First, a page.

The Doctrine of Three Bodies is found in ancient Vedantic texts, known in Sanskrit as Treya Sharira. This teaching is one of the fundamental aspects of yoga. Here, we will introduce the concepts of sthula [gross], sukshma [subtle], and karana [causal] sharira – the physical, subtle, and causal body.
In the ancient Indian tradition of yoga, the human body is believed to consist of three main parts or “shariras”: the physical body or “sthula sharira,” the astral body or “sukshma sharira,” and the causal body or “karana sharira.” These shariras are considered interconnected and interdependent, and they form the basis for understanding the complex nature of the human experience.
Let’s explore each of the shariras in more detail:
- Sthula Sharira – The Gross Body
The sthula sharira refers to the physical body that we can see and touch. It is made up of the five elements – earth, water, fire, air, and ether – and is subject to the laws of physics and biology. Through yoga, we seek to strengthen and purify the physical body through asanas (postures), pranayama (breathing exercises), and other practices. By taking care of the physical body, we can create a strong foundation for spiritual growth and overall well-being.
- Sukshma Sharira – The Subtle Body
The sukshma sharira is the subtle or astral body that lies within the physical body. It is often described as a network of energy channels or “nadis,” through which prana (life force) flows. This subtle body is said to be the seat of our thoughts, emotions, and desires. Practices like meditation, visualization, and mantra chanting are used to purify and balance the sukshma sharira. By doing so, we can achieve greater clarity of mind, emotional stability, and heightened awareness.
- Karana Sharira – The Causal Body
The karana sharira is the most subtle of the three shariras, and it represents our deepest level of consciousness. It is often referred to as the “seed body” because it contains the potential for all of our thoughts, actions, and experiences. The karana sharira is said to be the source of our individuality and is responsible for our unique karmic patterns. Through practices like self-inquiry and surrender, we can become aware of the karana sharira and begin to transcend our limited sense of self.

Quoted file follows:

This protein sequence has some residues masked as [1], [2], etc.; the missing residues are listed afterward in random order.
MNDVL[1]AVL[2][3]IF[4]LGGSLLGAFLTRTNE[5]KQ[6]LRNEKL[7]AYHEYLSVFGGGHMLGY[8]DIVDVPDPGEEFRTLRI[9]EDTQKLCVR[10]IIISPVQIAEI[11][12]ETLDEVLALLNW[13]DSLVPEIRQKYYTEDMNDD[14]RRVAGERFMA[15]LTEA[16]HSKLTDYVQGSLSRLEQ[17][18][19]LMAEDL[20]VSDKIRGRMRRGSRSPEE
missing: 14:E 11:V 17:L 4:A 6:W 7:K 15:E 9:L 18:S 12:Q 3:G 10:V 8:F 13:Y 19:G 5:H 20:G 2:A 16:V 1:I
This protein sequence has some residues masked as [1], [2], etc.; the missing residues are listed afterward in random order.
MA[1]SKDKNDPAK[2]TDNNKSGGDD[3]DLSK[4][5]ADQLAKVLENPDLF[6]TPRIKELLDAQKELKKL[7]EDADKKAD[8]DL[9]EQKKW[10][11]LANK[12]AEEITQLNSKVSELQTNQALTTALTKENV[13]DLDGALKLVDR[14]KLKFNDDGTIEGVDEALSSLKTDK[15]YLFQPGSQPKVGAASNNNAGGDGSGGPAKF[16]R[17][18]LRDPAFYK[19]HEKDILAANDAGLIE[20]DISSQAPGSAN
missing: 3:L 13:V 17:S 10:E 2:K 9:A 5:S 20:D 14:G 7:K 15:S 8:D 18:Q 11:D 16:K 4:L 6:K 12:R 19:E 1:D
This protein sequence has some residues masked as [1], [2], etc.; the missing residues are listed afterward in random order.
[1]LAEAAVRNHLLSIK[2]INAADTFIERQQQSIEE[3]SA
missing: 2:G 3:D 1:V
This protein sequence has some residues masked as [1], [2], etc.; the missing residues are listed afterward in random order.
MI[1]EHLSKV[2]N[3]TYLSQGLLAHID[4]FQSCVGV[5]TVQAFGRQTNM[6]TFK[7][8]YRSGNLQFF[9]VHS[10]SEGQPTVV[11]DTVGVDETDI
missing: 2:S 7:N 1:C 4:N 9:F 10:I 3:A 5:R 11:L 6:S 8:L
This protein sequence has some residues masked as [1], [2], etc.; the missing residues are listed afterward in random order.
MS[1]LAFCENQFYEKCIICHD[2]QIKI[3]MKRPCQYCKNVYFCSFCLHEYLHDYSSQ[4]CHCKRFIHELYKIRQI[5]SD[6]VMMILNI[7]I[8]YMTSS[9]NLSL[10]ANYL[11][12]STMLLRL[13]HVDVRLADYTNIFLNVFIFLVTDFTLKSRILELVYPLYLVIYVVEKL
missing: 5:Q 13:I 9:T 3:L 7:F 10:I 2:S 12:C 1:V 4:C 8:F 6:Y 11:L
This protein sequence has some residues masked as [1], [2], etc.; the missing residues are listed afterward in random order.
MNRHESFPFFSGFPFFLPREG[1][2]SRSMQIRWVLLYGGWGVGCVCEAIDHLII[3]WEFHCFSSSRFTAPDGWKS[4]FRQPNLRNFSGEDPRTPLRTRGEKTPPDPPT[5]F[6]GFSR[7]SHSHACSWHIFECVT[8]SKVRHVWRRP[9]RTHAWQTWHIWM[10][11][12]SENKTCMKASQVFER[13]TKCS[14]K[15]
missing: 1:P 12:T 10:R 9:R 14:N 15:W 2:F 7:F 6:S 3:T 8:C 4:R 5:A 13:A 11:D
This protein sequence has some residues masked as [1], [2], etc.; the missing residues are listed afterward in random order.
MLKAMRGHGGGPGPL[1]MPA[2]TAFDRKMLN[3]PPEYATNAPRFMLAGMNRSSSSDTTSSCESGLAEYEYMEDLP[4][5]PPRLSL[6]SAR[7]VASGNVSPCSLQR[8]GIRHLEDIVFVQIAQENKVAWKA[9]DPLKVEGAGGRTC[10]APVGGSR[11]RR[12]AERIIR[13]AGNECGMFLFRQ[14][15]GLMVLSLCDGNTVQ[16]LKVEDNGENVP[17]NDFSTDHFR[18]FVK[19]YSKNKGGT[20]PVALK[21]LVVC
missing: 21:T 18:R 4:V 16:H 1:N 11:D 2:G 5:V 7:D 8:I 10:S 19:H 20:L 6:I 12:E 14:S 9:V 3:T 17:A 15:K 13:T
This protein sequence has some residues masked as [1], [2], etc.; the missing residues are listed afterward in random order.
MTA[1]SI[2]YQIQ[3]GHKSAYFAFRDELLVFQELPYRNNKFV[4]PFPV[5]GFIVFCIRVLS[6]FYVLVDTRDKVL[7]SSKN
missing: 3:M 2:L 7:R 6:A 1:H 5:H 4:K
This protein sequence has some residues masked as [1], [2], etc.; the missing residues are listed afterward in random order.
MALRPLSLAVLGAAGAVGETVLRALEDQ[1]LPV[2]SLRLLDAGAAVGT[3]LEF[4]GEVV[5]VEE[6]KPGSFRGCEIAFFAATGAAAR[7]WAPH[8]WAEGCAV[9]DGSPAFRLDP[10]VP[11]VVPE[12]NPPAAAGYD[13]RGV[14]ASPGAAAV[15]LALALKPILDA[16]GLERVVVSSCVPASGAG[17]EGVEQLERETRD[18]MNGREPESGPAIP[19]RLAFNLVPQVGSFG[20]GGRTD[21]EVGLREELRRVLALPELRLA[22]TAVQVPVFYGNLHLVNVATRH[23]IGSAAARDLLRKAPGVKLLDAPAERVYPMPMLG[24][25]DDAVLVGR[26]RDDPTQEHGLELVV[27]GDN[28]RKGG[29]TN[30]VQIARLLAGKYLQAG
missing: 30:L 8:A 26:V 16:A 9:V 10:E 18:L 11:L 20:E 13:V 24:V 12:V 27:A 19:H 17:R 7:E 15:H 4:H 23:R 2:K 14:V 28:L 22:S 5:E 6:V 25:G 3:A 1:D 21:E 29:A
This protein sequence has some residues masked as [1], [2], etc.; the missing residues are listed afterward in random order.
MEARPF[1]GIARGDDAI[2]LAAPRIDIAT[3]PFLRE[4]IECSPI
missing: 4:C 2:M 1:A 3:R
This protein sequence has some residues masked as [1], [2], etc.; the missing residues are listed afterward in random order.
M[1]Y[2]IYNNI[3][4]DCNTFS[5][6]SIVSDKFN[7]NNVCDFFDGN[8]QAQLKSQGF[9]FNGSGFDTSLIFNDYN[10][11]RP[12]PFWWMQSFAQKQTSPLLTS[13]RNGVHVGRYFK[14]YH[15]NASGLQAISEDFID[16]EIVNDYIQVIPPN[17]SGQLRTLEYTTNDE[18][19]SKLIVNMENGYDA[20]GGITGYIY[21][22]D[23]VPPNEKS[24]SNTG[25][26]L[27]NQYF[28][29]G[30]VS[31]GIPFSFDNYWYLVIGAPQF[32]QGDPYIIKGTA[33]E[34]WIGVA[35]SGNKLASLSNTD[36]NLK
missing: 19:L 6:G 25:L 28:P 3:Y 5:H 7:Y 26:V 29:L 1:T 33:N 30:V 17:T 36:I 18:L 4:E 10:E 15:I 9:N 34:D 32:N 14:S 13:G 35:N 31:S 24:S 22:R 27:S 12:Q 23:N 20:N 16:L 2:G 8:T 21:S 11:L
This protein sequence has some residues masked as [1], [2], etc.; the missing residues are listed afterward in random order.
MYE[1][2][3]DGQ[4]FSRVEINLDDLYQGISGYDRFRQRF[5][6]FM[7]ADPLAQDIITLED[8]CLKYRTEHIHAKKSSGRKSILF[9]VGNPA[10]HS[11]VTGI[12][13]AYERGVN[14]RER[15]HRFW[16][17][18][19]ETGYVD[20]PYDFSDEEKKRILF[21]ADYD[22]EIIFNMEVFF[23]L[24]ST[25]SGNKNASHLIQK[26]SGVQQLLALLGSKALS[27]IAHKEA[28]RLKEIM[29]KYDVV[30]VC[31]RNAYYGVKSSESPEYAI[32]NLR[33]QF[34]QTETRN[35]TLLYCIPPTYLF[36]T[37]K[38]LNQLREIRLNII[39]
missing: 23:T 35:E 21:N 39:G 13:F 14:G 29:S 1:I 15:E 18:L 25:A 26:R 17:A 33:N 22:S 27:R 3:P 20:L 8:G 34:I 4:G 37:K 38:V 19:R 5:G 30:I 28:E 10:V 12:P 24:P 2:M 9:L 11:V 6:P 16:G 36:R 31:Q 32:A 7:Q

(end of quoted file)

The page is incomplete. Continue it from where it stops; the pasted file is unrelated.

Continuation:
While the three shariras are distinct, they are also deeply interconnected. The physical body affects the subtle body, which in turn affects the causal body. By working with all three shariras, we can create a holistic approach to health and spiritual growth. In fact, many yoga practices are designed to address all three levels simultaneously.
For example, asanas [yoga postures]are not just physical exercises – they also affect the subtle body by balancing the flow of prana [life force energy] and clearing energy blockages. Pranayama, or breath control, can also have a profound effect on the subtle body by calming the mind and promoting a sense of inner peace. And through meditation, we can access the deepest levels of the causal body and experience a profound sense of unity and interconnectedness.
In conclusion, the concept of the shariras is a fundamental aspect of yoga philosophy. By understanding and working with the three shariras, we can cultivate greater awareness, balance, and well-being in all aspects of our lives. Whether we are focused on physical health, emotional stability, or spiritual growth, the shariras offer a powerful framework for personal transformation.